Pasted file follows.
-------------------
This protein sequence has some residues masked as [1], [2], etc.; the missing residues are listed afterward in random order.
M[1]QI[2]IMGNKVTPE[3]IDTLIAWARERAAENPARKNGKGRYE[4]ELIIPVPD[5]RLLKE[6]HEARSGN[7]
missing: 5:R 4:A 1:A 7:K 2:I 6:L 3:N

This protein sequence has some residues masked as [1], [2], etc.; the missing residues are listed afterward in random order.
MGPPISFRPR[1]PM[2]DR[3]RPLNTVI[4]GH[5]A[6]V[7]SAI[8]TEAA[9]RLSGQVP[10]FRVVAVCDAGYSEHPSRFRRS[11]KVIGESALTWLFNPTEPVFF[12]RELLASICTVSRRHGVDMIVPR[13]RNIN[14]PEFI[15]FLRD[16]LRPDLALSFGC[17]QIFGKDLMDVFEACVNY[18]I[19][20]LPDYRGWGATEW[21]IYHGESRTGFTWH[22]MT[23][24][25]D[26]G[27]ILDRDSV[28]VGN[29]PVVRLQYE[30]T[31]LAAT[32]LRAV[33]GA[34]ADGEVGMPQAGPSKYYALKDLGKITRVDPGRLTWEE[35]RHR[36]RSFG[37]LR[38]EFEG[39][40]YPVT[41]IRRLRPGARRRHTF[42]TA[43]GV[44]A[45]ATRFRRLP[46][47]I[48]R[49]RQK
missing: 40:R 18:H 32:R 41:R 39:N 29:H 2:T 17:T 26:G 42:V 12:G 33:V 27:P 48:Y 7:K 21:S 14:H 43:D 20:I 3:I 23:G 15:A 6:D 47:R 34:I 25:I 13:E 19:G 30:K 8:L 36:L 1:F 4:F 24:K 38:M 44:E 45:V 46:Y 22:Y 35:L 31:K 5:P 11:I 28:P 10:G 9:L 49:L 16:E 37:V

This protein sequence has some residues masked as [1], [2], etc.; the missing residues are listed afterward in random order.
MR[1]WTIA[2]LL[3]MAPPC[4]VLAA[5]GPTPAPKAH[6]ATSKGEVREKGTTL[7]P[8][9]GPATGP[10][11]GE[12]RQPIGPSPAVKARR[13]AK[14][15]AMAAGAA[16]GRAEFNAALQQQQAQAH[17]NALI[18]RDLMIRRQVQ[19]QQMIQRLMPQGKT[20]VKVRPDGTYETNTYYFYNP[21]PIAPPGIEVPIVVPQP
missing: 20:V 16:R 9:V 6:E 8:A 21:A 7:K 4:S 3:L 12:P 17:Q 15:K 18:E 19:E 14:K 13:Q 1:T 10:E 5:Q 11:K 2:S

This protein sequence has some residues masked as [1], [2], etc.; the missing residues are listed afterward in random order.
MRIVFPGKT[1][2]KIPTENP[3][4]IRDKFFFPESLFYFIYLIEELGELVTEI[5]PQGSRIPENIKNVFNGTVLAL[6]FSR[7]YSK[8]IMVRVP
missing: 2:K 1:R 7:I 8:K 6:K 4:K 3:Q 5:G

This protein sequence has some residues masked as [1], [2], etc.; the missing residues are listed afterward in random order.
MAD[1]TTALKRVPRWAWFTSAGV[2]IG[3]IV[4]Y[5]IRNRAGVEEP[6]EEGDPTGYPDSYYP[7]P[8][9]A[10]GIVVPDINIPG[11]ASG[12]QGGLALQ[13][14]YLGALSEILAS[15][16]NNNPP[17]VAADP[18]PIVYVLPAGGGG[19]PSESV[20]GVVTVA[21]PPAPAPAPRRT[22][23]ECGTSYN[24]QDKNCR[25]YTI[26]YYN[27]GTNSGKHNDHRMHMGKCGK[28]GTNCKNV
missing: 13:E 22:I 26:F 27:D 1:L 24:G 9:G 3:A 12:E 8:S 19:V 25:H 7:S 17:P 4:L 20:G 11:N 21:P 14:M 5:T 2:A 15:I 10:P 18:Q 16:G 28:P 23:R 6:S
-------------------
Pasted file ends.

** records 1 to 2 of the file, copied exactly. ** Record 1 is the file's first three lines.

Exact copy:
This protein sequence has some residues masked as [1], [2], etc.; the missing residues are listed afterward in random order.
M[1]QI[2]IMGNKVTPE[3]IDTLIAWARERAAENPARKNGKGRYE[4]ELIIPVPD[5]RLLKE[6]HEARSGN[7]
missing: 5:R 4:A 1:A 7:K 2:I 6:L 3:N

This protein sequence has some residues masked as [1], [2], etc.; the missing residues are listed afterward in random order.
MGPPISFRPR[1]PM[2]DR[3]RPLNTVI[4]GH[5]A[6]V[7]SAI[8]TEAA[9]RLSGQVP[10]FRVVAVCDAGYSEHPSRFRRS[11]KVIGESALTWLFNPTEPVFF[12]RELLASICTVSRRHGVDMIVPR[13]RNIN[14]PEFI[15]FLRD[16]LRPDLALSFGC[17]QIFGKDLMDVFEACVNY[18]I[19][20]LPDYRGWGATEW[21]IYHGESRTGFTWH[22]MT[23][24][25]D[26]G[27]ILDRDSV[28]VGN[29]PVVRLQYE[30]T[31]LAAT[32]LRAV[33]GA[34]ADGEVGMPQAGPSKYYALKDLGKITRVDPGRLTWEE[35]RHR[36]RSFG[37]LR[38]EFEG[39][40]YPVT[41]IRRLRPGARRRHTF[42]TA[43]GV[44]A[45]ATRFRRLP[46][47]I[48]R[49]RQK
missing: 40:R 18:H 32:R 41:R 39:N 29:H 2:T 17:T 26:G 42:V 12:G 33:V 27:P 48:Y 7:K 21:S 14:H 43:D 20:I 3:I 23:G 15:A 6:D 47:R 34:I 25:I 13:E 19:G 30:K 8:L 36:L 1:F 4:F 24:K 38:M 44:E 45:V 46:Y 22:Y 35:L 31:K 5:P 11:I 28:P 10:G 9:L 49:L 16:E 37:V